KNOXVILLE -- Kenny Bynum ended the 2014 football season as Tennessee's starting middle linebacker.
The rising fourth-year junior has yet to relinquish the position.
Despite the challenges of redshirt freshmen Dillon Bates and Gavin Bryant, Bynum -- who started at the spot in the Volunteers' TaxSlayer Bowl win in January -- continues to take the first-team reps as Tennessee wraps up its third week of spring practice.
"The first thing is he knows what to do," defensive coordinator John Jancek said after Thursday's practice. "He knows how to set the front, he knows all the calls, gets guys lined up and that's huge. Kenny's done a really good job."
The 6-foot-1, 243-pound Bynum, who made two tackles in the bowl win, may not have the physical talent and upside that four-star recruits Bates and Bryant possess, and he may not be able to hold onto the starting spot by the time season rolls around.
Entering spring, Bates was the popular pick to slide into the spot manned the last four years by three-time All-SEC pick A.J. Johnson, but his health has stunted his development. Coming off surgery to repair a torn labrum in his shoulder in late September, Bates is not yet 100 percent healthy, and Bryant has gotten more second-team looks this week.
"He's still hurt right now," linebackers coach Tommy Thigpen said of Bates. "He had the flu for the last two days, so he kind of had a setback, but he's a smart kid and takes a lot of pride. The greatest thing about Dillon is he's got a lot of pride in himself and very prideful of the game.
"Unfortunately right now he's not 100 percent with his strength, so he struggles on getting off blocks. As far as the knowledge, he's doing a really good job of getting guys aligned, coming in and asking a lot of questions. For me, he's a true freshman because he's never played that position. He's got a long way to go as far as the knowledge of the game."
For now, though, the job appears to be Bynum's to lose.
"That's the thing Kenny has to be. He's got to be a smart player," Jancek said. "He's got to be in great position. He's got to use his fundamentals. I think he understands that.
"I think he knows his shortcomings as a player, his strengths and his weaknesses, and he's got to continue to grow and develop within that framework of knowing what his strengths and what his weaknesses are."
After hauling in a Quinten Dormady pass over the outstretched arms of safety Lemond Johnson on a corner route, tight end A.J. Branisel had a long, seemingly free run to the end zone for a touchdown during an 11-on-11 period early in Thursday's practice.
Devaun Swafford, the nickel cornerback on the other side of the field, had other ideas.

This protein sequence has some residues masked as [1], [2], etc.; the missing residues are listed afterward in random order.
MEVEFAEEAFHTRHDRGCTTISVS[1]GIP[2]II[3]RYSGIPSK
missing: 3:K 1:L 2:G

The rising junior tracked down Branisel, stripped the ball from behind and recovered it in the end zone for a touchback.
Most of his defensive coaches and teammates ran down the field to show Swafford how much they appreciated his effort.
"I think our whole entire team takes a lot of pride in finishing plays, and that's basically our standard," secondary coach Willie Martinez said. "We talk about it all the time. You play from the start of the whistle to the echo of the whistle, so to speak, and that was a great example of what our program is built off of, and that's finishing the play. And he did that.
"He didn't give up, and he did a nice job of a pin-and-punch technique that we teach, and it was good to see that. We've asked our defense to do that on every single play, is give great effort. To see something like that happen is very good."
Hall not hobbling
Freshman offensive lineman Chance Hall was a question mark for this spring after missing his senior season in high school with a torn Achilles' tendon, but he's hardly missed any reps as the 6-5, 315-pound guard and tackle Jack Jones form an all-freshman right side of Tennessee's second-team line.
Hall is a big body at guard, and how much he's been able to do and what he's done has been a pleasant surprise for the Vols.
"He's a guy that doesn't want to miss a rep," offensive line coach Don Mahoney said. "I'm really excited about how much his reps have increased, how much workload he's been able to handle now, and he's only learning more and more.
"He's learning the hard way, because there's more defeats than wins that are coming his way, but the leadership's helping him fight through that."
After he missed Tuesday's practice, the Vols again held Alvin Kamara (thigh bruise) out of Thursday's practice, which left them with just two healthy running backs, both walk-ons.
During the team period Thursday, Jayson Sparks, a third-year sophomore out of Grayson, Ga., broke free for a long run that was called back for a holding penalty downfield on receiver Von Pearson, and Kendrick Turner, a freshman from Memphis, turned a swing pass into a nice gain.
Running backs coach Robert Gillespie's unit will look much different in August and beyond when Kamara and Jalen Hurd are back at 100 percent and a couple other scholarship backs join the group, but for now, he's coaching with the hand he's been dealt.
"That's the fun part of coaching," he said. "You just never know what you're going to have or who you're going to have in practice. It's definitely been good, obviously, to get the guys out there that are healthy. Getting the chance to coach some new guys, I've actually had to test myself as a position coach to find out drills and ways to keep those guys healthy.
"It's part of spring. You never know who's going to be out there. But the guys that are out there are working hard."
Contact Patrick Brown at email@example.com.